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Earth News: Week Ending December 22, 2006

Earth News
Week of Dec 22, 2006
Solar Blackout
The sun produced a second
surface explosion
within a week, sending
another blast of radiation
into Earth.s atmosphere a few minutes
later. The following geomagnetic
storm caused vivid displays of
the northern lights as far south as
Iowa, while the southern lights were
seen as far north as Sydney, Australia.
The solar storm interfered with communications
on Earth, and one burst
of energy caused a complete blackout
of GPS navigation satellite systems
for up to two hours. .It is a rare
occurrence to have a strong event like
this so late in the solar cycle,. said
Larry Combs, a forecaster at
NOAA.s Space Environment Center
in Boulder, Colo. The sun produces
an 11-year cycle of sunspot activity,
with the last peak occurring in 2002.
Photo Above: TV engineer Stan Richard
took this photo of the northern lights from
Saylorville Lake, near Des Moines, Iowa.
While the colorful rays seem to end just
above the water, they are actually at altitudes
of 60 miles (100 km) or higher.
Locust Plague Averted
Locust-fighting efforts
have made it unlikely
Africa.s Sahara and
Sahel regions will be
plagued by a major invasion of the
destructive insects next spring,
according to the United Nations. The
Food and Agricultural Organization
said international efforts to combat a
resurgence of desert locusts in northern
Africa has prevented a repeat of
the massive swarms that devastated
crops between 2003 and 2005.
Photo Above: A Mauritanian looks at a sky filled by a desert
locust swarm earlier this year. The insects were laying eggs
in the north of the country.
Asian Floods
Southern Malaysia was
hit by the heaviest rainfall
in 100 years, triggering
massive flooding that
forced about 30,000 people from their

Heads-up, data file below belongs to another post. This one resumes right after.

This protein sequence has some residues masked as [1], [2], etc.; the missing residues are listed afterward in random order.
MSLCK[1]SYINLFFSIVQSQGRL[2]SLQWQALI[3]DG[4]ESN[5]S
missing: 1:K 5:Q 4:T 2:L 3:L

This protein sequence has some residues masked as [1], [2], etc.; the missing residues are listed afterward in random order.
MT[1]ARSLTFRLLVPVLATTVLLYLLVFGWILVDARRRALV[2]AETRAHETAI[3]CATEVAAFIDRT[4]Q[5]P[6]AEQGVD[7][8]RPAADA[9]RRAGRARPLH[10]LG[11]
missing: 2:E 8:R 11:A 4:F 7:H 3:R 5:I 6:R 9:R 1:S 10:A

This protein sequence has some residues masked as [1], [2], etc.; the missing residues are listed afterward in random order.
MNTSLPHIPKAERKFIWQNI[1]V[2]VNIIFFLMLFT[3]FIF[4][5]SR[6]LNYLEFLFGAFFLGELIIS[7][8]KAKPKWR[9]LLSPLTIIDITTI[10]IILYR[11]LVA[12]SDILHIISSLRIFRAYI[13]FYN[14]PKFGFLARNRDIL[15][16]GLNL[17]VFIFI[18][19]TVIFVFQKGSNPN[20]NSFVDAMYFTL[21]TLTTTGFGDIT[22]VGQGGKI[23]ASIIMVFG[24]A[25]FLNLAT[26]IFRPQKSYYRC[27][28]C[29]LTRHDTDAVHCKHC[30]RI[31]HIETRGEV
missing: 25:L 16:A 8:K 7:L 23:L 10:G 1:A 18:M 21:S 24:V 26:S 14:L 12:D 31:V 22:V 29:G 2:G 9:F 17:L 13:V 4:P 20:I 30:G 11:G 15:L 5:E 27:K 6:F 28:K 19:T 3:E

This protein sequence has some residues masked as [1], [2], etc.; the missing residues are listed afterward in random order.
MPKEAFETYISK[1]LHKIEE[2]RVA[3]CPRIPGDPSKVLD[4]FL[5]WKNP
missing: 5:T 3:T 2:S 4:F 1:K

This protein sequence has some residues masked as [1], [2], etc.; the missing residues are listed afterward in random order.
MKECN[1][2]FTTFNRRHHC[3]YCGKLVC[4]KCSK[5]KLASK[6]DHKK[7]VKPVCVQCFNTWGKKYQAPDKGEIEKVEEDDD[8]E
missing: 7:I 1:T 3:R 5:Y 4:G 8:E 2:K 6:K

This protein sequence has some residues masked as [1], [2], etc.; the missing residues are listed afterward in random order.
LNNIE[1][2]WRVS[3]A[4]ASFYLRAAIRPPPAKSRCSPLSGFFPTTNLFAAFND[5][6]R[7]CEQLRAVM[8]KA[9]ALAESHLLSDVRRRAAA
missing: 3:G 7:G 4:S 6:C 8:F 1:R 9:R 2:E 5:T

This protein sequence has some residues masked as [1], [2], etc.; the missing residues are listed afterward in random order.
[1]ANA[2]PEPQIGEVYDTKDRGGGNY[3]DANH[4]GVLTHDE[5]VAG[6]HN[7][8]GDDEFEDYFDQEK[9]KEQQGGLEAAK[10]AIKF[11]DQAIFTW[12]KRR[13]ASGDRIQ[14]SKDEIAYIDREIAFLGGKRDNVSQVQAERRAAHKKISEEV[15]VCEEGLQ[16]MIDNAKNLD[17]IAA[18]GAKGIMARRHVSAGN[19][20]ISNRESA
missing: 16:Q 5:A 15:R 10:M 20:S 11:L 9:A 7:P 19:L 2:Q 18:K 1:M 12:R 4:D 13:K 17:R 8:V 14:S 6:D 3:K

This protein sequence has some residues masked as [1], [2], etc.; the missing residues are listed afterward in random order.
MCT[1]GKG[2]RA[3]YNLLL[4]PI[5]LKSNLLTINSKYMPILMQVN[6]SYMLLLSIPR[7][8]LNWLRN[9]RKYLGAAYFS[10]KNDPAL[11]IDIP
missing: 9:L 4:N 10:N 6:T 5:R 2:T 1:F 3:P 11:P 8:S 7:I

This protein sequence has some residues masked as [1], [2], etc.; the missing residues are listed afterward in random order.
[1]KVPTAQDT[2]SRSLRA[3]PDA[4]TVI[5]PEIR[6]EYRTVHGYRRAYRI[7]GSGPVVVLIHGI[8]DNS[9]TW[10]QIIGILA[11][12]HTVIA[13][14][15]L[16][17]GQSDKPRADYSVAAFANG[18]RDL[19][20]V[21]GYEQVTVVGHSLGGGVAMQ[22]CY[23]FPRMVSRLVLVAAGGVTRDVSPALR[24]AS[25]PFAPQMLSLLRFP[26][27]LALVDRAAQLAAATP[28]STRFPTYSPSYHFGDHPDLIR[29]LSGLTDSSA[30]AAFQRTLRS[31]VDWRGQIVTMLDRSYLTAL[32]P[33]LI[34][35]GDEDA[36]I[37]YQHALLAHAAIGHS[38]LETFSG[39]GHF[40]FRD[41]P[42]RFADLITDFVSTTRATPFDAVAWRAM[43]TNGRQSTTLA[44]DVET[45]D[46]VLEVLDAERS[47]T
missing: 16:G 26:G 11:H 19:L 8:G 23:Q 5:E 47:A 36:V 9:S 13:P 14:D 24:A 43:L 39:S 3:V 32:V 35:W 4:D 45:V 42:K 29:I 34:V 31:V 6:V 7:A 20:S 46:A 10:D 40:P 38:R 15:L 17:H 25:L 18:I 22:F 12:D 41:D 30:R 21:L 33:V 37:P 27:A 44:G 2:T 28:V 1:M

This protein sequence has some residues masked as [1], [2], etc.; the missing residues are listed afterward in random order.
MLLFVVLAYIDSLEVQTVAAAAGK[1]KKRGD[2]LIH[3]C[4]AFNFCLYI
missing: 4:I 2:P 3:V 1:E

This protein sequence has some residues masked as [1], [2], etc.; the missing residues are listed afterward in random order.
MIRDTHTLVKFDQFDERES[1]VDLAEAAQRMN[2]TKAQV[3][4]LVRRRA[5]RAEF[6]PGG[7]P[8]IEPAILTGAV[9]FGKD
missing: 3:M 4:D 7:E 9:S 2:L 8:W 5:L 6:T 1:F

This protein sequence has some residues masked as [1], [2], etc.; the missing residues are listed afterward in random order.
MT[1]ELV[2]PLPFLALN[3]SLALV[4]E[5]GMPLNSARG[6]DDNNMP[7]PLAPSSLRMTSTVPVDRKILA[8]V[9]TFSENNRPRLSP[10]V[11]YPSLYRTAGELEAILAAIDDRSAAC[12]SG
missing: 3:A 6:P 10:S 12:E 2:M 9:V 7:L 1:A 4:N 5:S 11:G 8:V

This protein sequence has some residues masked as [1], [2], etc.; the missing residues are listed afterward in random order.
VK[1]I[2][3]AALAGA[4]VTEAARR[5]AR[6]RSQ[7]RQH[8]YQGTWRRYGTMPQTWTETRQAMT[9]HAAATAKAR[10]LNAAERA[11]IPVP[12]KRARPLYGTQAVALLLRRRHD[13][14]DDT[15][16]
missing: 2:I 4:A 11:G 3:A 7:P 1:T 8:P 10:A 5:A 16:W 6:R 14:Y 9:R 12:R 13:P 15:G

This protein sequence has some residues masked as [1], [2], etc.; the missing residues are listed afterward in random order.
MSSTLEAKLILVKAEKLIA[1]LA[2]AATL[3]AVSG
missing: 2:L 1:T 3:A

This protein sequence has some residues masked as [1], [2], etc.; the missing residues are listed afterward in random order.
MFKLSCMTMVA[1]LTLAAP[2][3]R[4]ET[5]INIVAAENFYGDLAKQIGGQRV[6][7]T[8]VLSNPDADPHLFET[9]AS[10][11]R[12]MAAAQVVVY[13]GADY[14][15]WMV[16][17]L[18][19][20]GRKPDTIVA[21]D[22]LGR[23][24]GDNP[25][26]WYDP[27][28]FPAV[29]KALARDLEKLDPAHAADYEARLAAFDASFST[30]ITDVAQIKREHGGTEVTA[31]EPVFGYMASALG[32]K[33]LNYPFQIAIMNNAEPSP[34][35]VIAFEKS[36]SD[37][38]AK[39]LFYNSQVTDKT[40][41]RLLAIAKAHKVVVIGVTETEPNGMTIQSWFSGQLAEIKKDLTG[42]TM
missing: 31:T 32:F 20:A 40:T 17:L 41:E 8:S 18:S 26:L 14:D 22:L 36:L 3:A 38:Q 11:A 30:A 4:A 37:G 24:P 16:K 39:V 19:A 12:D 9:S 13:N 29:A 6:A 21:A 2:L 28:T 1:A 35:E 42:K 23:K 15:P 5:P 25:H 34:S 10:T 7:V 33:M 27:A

homes. The floods blocked main
roads and disrupted train service in
the state of Johor. A 24-hour deluge
also swamped parts of neighboring
Singapore, where mudslides and high
water blocked several roadways.
Photo Above: An aerial view of flooded area in Malaysia’s
southern state of Johor

A Warm Year
The U.N. meteorological
agency announced that
2006 is likely to be the
sixth-warmest year since
reliable observations began about
150 years ago. Climatologists at the
World Meteorological Organization
said the global mean surface temperature
for the year will be approximately
0.76 degrees Fahrenheit
above the 1961-1990 annual average.
They added that 2006 had been
marked by extreme drought followed
by devastating floods in Africa, heat
waves in the United States and
Europe and deadly typhoons in
Southeast Asia. Canada experienced
its mildest winter and spring on
record while the United States
received its warmest January-
September period.

Tropical Cyclones
An area of disturbed
weather over the western
Indian Ocean rapidly
formed into Cyclone
Bondo. The storm strengthened to
category-4 force, which is rare for
such storms in the region. Bondo
brought more than 11 inches of rainfall
to the north coast of Madagascar
and the Mauritius island of Agalega.
Tropical Storm Trami barely
reached storm force after forming to
the southwest of Guam.
Increased activity within
Indonesia.s Mount Soputan
volcano prompted
officials to warn nearby
residents on the island of Sulawesi to
be prepared for possible evacuation.
The 5,849-foot mountain last erupted
in December 2004 and twice during
2003, spewing lava and volcanic ash
up to 25 miles to the north. The nearest
village is five miles from Soputan's
Several villages in the central
Philippines were blanketed with ash
as Bulusan volcano produced a series
of explosions. The mountain is
located about 240 miles southeast of
Manila and has been expelling ash
and steam since March.

At least four people were
killed and about 150 others
were injured when a
magnitude 5.7 temblor
rocked the western coast of Indonesia's
Sumatra island. Aftershocks
kept many survivors from returning
to their homes.
Earth movements were also felt
in metropolitan Tokyo, southern Iran,
northwestern Algeria, southeastern
Tennessee, central Oklahoma, central
California and the San Francisco
Bay Area.

Dolphin Extinction
I n t e r n a t i o n a l
researchers say a rare
freshwater dolphin only
found in China.s Chang
Jiang (Yangtze) River has become
extinct. The team of U.S., Chinese
and Japanese researchers conducted
a search for the baiji during November
and December. They say they
scoured a 2,175-mile stretch of the
river without finding a single specimen.
The baiji, known in China as the
Goddess of Chang Jiang, is a white
dolphin with small eyes that is
believed to have existed for several
million years. About 400 were
believed to have existed at the beginning
of the 1980s, but only 13 were
found in 1997, and one in 2004. The
group attributed heavy ship traffic,
excessive fishing and water pollution
to the decline in the baiji population.

Earth News: A Journal of the Planet
Week Ending December 22, 2006
Distributed by: UPS
© 2006, Earth Frenzy Rights Reserved

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